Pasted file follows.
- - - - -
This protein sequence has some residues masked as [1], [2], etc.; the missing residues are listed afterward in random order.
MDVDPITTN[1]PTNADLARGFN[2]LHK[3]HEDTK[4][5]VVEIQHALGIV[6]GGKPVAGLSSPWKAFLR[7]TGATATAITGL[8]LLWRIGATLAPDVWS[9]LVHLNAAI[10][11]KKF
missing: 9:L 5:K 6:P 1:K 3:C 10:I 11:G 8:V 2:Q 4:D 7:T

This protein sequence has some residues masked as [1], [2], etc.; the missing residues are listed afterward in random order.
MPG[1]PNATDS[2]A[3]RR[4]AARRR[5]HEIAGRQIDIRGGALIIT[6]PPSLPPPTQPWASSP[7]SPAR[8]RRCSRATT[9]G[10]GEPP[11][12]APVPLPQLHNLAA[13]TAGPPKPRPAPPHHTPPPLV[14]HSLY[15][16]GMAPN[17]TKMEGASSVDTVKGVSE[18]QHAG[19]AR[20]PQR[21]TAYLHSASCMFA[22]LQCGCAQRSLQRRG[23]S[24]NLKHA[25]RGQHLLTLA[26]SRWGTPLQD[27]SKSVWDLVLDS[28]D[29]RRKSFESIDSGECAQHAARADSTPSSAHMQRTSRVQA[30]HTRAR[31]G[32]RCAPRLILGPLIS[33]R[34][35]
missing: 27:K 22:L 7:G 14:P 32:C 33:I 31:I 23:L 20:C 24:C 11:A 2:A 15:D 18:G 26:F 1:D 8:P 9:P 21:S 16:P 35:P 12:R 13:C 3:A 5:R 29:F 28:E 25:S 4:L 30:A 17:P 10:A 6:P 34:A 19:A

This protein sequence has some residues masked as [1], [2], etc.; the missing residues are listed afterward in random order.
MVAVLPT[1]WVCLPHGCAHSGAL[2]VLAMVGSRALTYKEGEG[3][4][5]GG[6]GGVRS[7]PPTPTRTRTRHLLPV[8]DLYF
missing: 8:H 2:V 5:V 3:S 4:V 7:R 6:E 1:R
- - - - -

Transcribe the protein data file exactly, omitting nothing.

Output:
This protein sequence has some residues masked as [1], [2], etc.; the missing residues are listed afterward in random order.
MDVDPITTN[1]PTNADLARGFN[2]LHK[3]HEDTK[4][5]VVEIQHALGIV[6]GGKPVAGLSSPWKAFLR[7]TGATATAITGL[8]LLWRIGATLAPDVWS[9]LVHLNAAI[10][11]KKF
missing: 9:L 5:K 6:P 1:K 3:C 10:I 11:G 8:V 2:Q 4:D 7:T

This protein sequence has some residues masked as [1], [2], etc.; the missing residues are listed afterward in random order.
MPG[1]PNATDS[2]A[3]RR[4]AARRR[5]HEIAGRQIDIRGGALIIT[6]PPSLPPPTQPWASSP[7]SPAR[8]RRCSRATT[9]G[10]GEPP[11][12]APVPLPQLHNLAA[13]TAGPPKPRPAPPHHTPPPLV[14]HSLY[15][16]GMAPN[17]TKMEGASSVDTVKGVSE[18]QHAG[19]AR[20]PQR[21]TAYLHSASCMFA[22]LQCGCAQRSLQRRG[23]S[24]NLKHA[25]RGQHLLTLA[26]SRWGTPLQD[27]SKSVWDLVLDS[28]D[29]RRKSFESIDSGECAQHAARADSTPSSAHMQRTSRVQA[30]HTRAR[31]G[32]RCAPRLILGPLIS[33]R[34][35]
missing: 27:K 22:L 7:G 14:P 32:C 33:I 31:I 23:L 20:C 24:C 11:A 2:A 15:D 18:G 26:F 1:D 8:P 9:P 21:S 16:P 35:P 12:R 13:C 3:A 5:R 29:F 28:E 25:S 4:L 30:A 17:P 10:A 6:P 34:A 19:A

This protein sequence has some residues masked as [1], [2], etc.; the missing residues are listed afterward in random order.
MVAVLPT[1]WVCLPHGCAHSGAL[2]VLAMVGSRALTYKEGEG[3][4][5]GG[6]GGVRS[7]PPTPTRTRTRHLLPV[8]DLYF
missing: 8:H 2:V 5:V 3:S 4:V 7:R 6:E 1:R